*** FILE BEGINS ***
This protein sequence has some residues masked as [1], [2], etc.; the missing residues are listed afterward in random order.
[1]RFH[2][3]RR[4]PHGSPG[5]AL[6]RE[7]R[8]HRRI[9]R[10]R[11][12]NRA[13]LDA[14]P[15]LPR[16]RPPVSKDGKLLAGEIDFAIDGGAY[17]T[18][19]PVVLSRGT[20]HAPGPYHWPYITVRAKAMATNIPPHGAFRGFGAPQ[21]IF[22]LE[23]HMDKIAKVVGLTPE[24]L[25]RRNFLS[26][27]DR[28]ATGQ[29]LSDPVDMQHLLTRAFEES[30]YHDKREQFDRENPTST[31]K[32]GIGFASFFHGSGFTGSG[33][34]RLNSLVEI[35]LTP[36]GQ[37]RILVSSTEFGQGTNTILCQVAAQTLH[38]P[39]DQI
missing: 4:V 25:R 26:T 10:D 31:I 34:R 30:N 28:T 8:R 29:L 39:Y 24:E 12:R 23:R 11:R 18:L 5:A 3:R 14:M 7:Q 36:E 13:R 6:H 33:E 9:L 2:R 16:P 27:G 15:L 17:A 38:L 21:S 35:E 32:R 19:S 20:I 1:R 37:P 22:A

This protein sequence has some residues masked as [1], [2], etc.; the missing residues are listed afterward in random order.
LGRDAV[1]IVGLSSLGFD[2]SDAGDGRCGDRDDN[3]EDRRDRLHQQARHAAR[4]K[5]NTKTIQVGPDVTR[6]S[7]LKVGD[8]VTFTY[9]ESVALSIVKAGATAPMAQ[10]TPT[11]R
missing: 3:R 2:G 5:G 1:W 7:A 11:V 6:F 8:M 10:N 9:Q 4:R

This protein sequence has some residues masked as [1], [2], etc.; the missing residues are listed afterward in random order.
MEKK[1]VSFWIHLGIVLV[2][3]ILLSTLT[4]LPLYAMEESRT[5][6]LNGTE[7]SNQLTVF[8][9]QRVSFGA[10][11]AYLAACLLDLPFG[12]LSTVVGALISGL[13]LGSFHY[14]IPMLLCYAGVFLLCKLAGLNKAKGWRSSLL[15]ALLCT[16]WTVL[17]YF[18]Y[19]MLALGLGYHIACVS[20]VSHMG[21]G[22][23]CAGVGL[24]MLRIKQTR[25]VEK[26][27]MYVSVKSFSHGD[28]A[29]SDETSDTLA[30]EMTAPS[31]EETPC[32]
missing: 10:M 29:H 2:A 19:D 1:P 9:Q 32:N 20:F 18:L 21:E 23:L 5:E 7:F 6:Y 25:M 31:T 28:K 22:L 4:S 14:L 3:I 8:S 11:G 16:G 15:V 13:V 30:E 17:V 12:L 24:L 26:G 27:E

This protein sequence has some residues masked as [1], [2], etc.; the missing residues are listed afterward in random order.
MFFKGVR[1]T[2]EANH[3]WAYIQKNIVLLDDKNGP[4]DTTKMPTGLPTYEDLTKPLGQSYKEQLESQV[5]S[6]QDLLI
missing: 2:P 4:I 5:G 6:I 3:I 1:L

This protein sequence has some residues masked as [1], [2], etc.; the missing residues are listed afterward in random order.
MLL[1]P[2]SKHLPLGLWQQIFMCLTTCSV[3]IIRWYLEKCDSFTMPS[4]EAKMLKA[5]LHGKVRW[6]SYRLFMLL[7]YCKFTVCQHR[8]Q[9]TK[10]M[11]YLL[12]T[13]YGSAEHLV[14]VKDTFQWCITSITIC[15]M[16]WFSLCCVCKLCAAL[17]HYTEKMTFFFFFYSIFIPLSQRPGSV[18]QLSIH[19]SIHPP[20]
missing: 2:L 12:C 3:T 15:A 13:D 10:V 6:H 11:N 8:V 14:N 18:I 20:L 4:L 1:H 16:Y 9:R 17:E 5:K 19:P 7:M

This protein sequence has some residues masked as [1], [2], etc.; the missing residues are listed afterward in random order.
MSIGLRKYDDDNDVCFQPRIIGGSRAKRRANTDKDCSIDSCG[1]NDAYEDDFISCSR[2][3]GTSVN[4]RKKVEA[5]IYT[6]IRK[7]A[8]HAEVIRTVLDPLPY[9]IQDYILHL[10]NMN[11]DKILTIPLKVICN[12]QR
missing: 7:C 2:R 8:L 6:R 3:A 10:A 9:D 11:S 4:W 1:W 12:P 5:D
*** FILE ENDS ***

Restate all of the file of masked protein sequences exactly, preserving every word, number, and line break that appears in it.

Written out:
This protein sequence has some residues masked as [1], [2], etc.; the missing residues are listed afterward in random order.
[1]RFH[2][3]RR[4]PHGSPG[5]AL[6]RE[7]R[8]HRRI[9]R[10]R[11][12]NRA[13]LDA[14]P[15]LPR[16]RPPVSKDGKLLAGEIDFAIDGGAY[17]T[18][19]PVVLSRGT[20]HAPGPYHWPYITVRAKAMATNIPPHGAFRGFGAPQ[21]IF[22]LE[23]HMDKIAKVVGLTPE[24]L[25]RRNFLS[26][27]DR[28]ATGQ[29]LSDPVDMQHLLTRAFEES[30]YHDKREQFDRENPTST[31]K[32]GIGFASFFHGSGFTGSG[33][34]RLNSLVEI[35]LTP[36]GQ[37]RILVSSTEFGQGTNTILCQVAAQTLH[38]P[39]DQI
missing: 4:V 25:R 26:T 10:D 31:I 34:R 30:N 28:T 8:R 29:L 39:Y 24:E 12:R 23:R 11:R 18:L 5:A 3:R 14:M 7:Q 36:E 13:R 6:H 33:E 9:L 2:R 16:P 27:G 15:L 17:A 38:L 21:S 35:E 32:R 19:S 20:I 1:R 37:P 22:A

This protein sequence has some residues masked as [1], [2], etc.; the missing residues are listed afterward in random order.
LGRDAV[1]IVGLSSLGFD[2]SDAGDGRCGDRDDN[3]EDRRDRLHQQARHAAR[4]K[5]NTKTIQVGPDVTR[6]S[7]LKVGD[8]VTFTY[9]ESVALSIVKAGATAPMAQ[10]TPT[11]R
missing: 3:R 2:G 5:G 1:W 7:A 11:V 6:F 8:M 10:N 9:Q 4:R

This protein sequence has some residues masked as [1], [2], etc.; the missing residues are listed afterward in random order.
MEKK[1]VSFWIHLGIVLV[2][3]ILLSTLT[4]LPLYAMEESRT[5][6]LNGTE[7]SNQLTVF[8][9]QRVSFGA[10][11]AYLAACLLDLPFG[12]LSTVVGALISGL[13]LGSFHY[14]IPMLLCYAGVFLLCKLAGLNKAKGWRSSLL[15]ALLCT[16]WTVL[17]YF[18]Y[19]MLALGLGYHIACVS[20]VSHMG[21]G[22][23]CAGVGL[24]MLRIKQTR[25]VEK[26][27]MYVSVKSFSHGD[28]A[29]SDETSDTLA[30]EMTAPS[31]EETPC[32]
missing: 10:M 29:H 2:A 19:D 1:P 9:Q 32:N 20:F 18:L 21:E 23:L 5:E 7:F 6:Y 25:M 31:T 28:K 22:L 4:S 14:L 3:I 8:S 11:G 16:G 15:V 13:V 30:E 17:V 12:L 24:L 26:G 27:E

This protein sequence has some residues masked as [1], [2], etc.; the missing residues are listed afterward in random order.
MFFKGVR[1]T[2]EANH[3]WAYIQKNIVLLDDKNGP[4]DTTKMPTGLPTYEDLTKPLGQSYKEQLESQV[5]S[6]QDLLI
missing: 2:P 4:I 5:G 6:I 3:I 1:L

This protein sequence has some residues masked as [1], [2], etc.; the missing residues are listed afterward in random order.
MLL[1]P[2]SKHLPLGLWQQIFMCLTTCSV[3]IIRWYLEKCDSFTMPS[4]EAKMLKA[5]LHGKVRW[6]SYRLFMLL[7]YCKFTVCQHR[8]Q[9]TK[10]M[11]YLL[12]T[13]YGSAEHLV[14]VKDTFQWCITSITIC[15]M[16]WFSLCCVCKLCAAL[17]HYTEKMTFFFFFYSIFIPLSQRPGSV[18]QLSIH[19]SIHPP[20]
missing: 2:L 12:C 3:T 15:A 13:D 10:V 6:H 11:N 8:V 14:N 18:I 20:L 4:L 1:H 16:Y 9:R 17:E 5:K 19:P 7:M

This protein sequence has some residues masked as [1], [2], etc.; the missing residues are listed afterward in random order.
MSIGLRKYDDDNDVCFQPRIIGGSRAKRRANTDKDCSIDSCG[1]NDAYEDDFISCSR[2][3]GTSVN[4]RKKVEA[5]IYT[6]IRK[7]A[8]HAEVIRTVLDPLPY[9]IQDYILHL[10]NMN[11]DKILTIPLKVICN[12]QR
missing: 7:C 2:R 8:L 6:R 3:A 10:A 9:D 11:S 4:W 1:W 12:P 5:D